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'Ofsted's culture change will be treated with suspicion, but teachers should welcome it'

Colin Richards, a former HMI and a primary sector specialist adviser to Ofsted, writes:

After many years of ignoring criticism from teachers, academics and others and resisting fundamental changes through a never-ending series of minor piecemeal adjustments Ofsted is finally proposing major changes to inspection.

It appears to be moving from what has too often been a negative approach focusing on what is wrong to a more supportive developmental one focusing far more on celebrating success in most schools and how to work with those schools to make them even better. That’s a profound mind-shift – which some inspectors will find difficult to make and which some school leaders will find hard to acknowledge after years of suspicion, anxiety and even hostility to Ofsted inspection teams.

The proposals are part of what I have previously described as a cultural shift in Ofsted. It is planning to alter the frequency and pattern of its inspections, to devise a common inspection framework, to take on more HMI and to directly employ additional inspectors, including an increased number of school and college leaders on brief attachments or longer secondments.

There are very real benefits to the proposed changes. Perhaps most importantly they should enable many more schools to focus on the further improvement of teaching quality and educational standards rather than devoting disproportionate amounts of time and anxiety preparing for inspection.

Those schools requiring intervention and advice based on expert classroom observation are more likely to receive it. The new arrangements should also improve Ofsted’s knowledge of local developments and better inform government of what is happening, including the effects of its policies on the education service as a whole.

My only major reservation relates to Ofsted’s proposal to restrict its remit to non-association independent schools, rather than the whole gamut of private provision. There can be no educational justification whatsoever for treating independent schools differently from state schools in terms of inspection.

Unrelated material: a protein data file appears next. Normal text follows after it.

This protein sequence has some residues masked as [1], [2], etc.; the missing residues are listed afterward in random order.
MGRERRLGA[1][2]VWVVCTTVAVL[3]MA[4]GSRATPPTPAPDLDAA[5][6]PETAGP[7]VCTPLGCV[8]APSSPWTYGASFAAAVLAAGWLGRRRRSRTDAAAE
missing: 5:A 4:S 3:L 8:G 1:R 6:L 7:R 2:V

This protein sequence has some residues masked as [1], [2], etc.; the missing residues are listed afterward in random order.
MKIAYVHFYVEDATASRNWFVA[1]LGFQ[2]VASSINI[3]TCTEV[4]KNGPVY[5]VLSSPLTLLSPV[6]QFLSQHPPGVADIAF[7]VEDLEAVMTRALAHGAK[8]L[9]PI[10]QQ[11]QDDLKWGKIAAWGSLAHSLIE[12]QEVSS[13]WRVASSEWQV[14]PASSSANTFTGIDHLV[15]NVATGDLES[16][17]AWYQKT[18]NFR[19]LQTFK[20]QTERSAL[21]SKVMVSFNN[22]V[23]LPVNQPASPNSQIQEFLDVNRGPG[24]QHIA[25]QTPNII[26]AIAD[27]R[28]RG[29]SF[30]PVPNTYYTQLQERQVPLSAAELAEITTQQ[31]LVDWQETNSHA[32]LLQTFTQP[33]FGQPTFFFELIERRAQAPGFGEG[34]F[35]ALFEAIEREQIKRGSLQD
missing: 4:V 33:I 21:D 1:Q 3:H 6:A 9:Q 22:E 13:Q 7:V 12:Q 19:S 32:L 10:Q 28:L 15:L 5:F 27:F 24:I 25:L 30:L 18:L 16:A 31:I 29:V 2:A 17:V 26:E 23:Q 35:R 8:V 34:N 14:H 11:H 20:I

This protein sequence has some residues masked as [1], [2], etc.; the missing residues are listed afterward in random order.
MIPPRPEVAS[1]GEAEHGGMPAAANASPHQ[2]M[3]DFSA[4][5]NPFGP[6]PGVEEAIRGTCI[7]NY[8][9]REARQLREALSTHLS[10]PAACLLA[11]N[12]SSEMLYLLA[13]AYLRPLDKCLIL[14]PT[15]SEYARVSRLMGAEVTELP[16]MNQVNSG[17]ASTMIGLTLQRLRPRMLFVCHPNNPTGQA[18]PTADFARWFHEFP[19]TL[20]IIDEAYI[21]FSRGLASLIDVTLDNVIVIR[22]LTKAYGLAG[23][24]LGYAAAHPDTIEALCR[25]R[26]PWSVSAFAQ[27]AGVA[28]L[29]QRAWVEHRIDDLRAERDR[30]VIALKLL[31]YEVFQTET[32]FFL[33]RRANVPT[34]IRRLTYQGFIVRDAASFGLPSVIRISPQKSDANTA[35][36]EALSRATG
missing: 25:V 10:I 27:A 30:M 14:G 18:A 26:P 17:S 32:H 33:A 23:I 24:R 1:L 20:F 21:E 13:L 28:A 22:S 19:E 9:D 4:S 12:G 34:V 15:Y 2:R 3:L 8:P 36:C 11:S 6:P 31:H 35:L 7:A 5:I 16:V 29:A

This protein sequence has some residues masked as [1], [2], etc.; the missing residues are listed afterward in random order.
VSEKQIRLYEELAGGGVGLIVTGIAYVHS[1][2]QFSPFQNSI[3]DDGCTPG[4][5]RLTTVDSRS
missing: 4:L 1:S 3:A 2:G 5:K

Leading independent schools are quite happy to quote examination data when justifying their privileged position; they should be equally happy to quote comparable inspection outcomes. Ofsted needs to rethink its position and to work “without fear or favour” to develop a reformed inspection framework which does justice to all schools – LA, academies, free schools and independent ones. The challenge for the whole of the private sector is to accept it – with good grace.

The chief inspector has been wise not to proceed to introduce routine use of no-notice inspections. Once the culture of inspection has changed these should not prove contentious in principle but changes of mind-set take time. A culture of mutual respect between schools and inspectors needs to be in place and it isn’t there as yet. Ofsted should allow time for its other changes to take effect before re-considering this issue.

Changing the culture of Ofsted and its relationship with schools will not be easy; it will be met with suspicion, even denial, by those within and outside the organisation. But these proposals represent a major opportunity for inspection reform which the teaching profession should welcome.

Related stories:

Ofsted announces another U-turn over no-notice inspections - 09/10/2014 

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